IDEA 1) What if you save the password in a file on your machine, and not host it in the script?

    EJ: in a txt put the key and save it in / home / /bla/bla/key.txt
    In your script you call the key as KEY = "$ (cat $ HOME / blah / bla / key.txt)", then you throw the if $ questionkey = $ KEY, then .. etc etc

    In this way, you are achieving 3 things +1 advantage:
    1) That the password was never in the script. (You avoid the MD5)
    2) The path where the password is, depends on the username. (Anyone who wants to open it, redirects it anywhere) In 99.9% of cases the script will fail.
    3) In case you want more security, remove all permissions to the key.txt file for all other users except yours.
    4) Advantage: Portability to change the password whenever you want, without editing script. Because the verification is external through a file.

    IDEA 2) How about you obfuscate the whole bash script, so it can't even be opened?

    One way to do this is to take advantage of the fact that you need to compile in C.
    Then, it introduces the script inside a C code that all it does is call that Script (but that is inside the program). At the time of compiling ... everything is left inside and your output is an executable ... and no more a script. There is a person who has already made a "script" that does the obfuscation process, which is very practical.

    More info here:

    IDEA 3) What if you put a virtual condition in the script where it requires an administrator password?

    For example, execute a condition using "sudo" and then continue with the script, if not stop it.
    In this way, all the protection would fall as a bridge over your ROOT password.

    Well, nothing more ...
    Cheers!!!!!!!! and hold BASH.

    1.    KZKG ^ Gaara said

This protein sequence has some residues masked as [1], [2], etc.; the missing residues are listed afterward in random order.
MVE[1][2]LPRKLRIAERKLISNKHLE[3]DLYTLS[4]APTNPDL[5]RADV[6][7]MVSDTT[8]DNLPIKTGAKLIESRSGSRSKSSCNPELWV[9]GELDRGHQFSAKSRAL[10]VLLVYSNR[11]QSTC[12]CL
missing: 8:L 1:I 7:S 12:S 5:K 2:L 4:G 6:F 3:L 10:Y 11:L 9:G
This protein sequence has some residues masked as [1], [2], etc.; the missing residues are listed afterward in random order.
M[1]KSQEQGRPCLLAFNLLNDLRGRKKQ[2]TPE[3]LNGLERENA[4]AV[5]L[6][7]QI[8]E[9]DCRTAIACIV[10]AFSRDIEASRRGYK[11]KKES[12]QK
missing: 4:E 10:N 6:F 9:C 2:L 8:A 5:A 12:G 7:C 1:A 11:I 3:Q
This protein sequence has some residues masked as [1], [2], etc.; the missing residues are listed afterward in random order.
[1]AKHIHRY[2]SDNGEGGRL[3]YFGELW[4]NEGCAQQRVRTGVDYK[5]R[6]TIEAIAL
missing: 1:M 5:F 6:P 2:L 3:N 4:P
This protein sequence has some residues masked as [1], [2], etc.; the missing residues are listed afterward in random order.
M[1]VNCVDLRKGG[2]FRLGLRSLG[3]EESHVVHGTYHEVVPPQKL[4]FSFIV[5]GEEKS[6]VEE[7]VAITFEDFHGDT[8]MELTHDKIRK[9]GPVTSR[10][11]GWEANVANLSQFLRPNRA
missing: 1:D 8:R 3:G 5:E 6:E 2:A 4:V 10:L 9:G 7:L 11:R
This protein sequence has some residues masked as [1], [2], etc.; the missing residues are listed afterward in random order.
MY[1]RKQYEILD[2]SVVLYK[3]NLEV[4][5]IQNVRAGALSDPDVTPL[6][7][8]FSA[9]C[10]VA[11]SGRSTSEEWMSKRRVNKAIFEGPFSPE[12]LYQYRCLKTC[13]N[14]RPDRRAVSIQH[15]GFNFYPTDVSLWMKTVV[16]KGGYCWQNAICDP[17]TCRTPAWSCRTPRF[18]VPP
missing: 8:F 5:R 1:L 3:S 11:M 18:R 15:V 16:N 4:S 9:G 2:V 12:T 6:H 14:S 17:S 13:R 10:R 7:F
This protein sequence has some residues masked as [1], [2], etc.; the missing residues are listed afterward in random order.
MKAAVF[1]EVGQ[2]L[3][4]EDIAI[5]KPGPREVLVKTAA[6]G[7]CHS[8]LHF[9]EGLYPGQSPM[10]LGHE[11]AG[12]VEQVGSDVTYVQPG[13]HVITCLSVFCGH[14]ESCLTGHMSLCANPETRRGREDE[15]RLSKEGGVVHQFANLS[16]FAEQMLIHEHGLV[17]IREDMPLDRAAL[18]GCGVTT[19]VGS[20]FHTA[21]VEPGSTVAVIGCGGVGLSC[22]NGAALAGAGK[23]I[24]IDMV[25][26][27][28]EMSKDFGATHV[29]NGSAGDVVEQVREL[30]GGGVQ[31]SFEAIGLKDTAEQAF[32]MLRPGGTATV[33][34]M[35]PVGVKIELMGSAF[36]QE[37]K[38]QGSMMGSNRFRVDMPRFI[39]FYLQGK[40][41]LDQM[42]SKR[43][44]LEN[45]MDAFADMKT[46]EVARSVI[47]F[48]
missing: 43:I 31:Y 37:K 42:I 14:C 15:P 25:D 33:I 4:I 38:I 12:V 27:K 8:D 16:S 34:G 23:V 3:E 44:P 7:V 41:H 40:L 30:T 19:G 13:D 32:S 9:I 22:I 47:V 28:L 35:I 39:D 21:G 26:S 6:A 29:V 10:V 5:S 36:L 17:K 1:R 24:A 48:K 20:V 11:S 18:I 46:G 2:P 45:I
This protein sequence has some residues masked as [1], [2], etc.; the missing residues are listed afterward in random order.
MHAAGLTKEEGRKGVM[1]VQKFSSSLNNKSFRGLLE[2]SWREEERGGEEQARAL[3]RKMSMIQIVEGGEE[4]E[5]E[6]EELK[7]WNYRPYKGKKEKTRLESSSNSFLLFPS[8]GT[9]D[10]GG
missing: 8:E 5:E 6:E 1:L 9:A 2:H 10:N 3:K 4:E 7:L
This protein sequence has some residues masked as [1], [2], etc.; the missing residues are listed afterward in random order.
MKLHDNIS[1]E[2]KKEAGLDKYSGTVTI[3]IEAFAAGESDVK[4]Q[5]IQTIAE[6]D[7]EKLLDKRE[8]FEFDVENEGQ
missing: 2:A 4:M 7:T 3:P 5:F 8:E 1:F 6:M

HAHAHAHA Thank you 😀
      Actually now I'm using SHA512 because it is much better than MD5:
      As well as GPG as a means of protection instead of compressing with .RAR:

      The problem with putting the password in a different file, is that then it would put the password in another place, yes, but would it be in plain text? If I have to encrypt it (which is recommended), I leave it in the same script, well ... I doubt sooooo much that someone can break SHA512 hahaha (see the 1st link and you will understand 😉)

      Regarding the permissions, if someone uses a LiveCD then they could open the .txt using the root of the LiveCD, so the permissions is not entirely the best option.

      About obfuscating the Bash code ... yes, I had thought about this and the idea is GREAT, the problem is that I don't know how to do it, in fact I don't even know if it can be done HAHAHA.

      Oh wait ... now I read the rest of the comment O_O ... hehe, I didn't know you could do that. I have no idea of ​​C or C ++, but it might be worth a try lol.

      About idea 3, not bad 😀

      I have made several improvements to the script since I published this post, 2 are the ones I mentioned in the links at the beginning of this comment, another is that if you change any character in the script, it is deleted. And now I have to try this to obfuscate the code hahahaha.

      Thanks for your comment and… yes, hold on, bash !!! HAHA

    2.    KZKG ^ Gaara said

      I've already used SHC… GE-NI-AL !!!! O_O

  14.   Atheyus said

    Very good script, hey and if you use a root checker, to be able to run the script as sudo ./script

    You would just have to add this code at the beginning

    A greeting

  15.   Neo61 said

    KZKG ^ Gaara, my friend, I think that extending an explanation is not the problem, that is good for those of us who do not have that much knowledge. Articles that do not teach have been published right here, they only give information about something that exists. So don't excuse yourself and let there be more with extended explanations.

  16.   dhunter said

    For things like this I use

  17.   Abel said

    Could someone share the script? I'm curious and all the links are down. 🙁

    Thank you.

bool (true)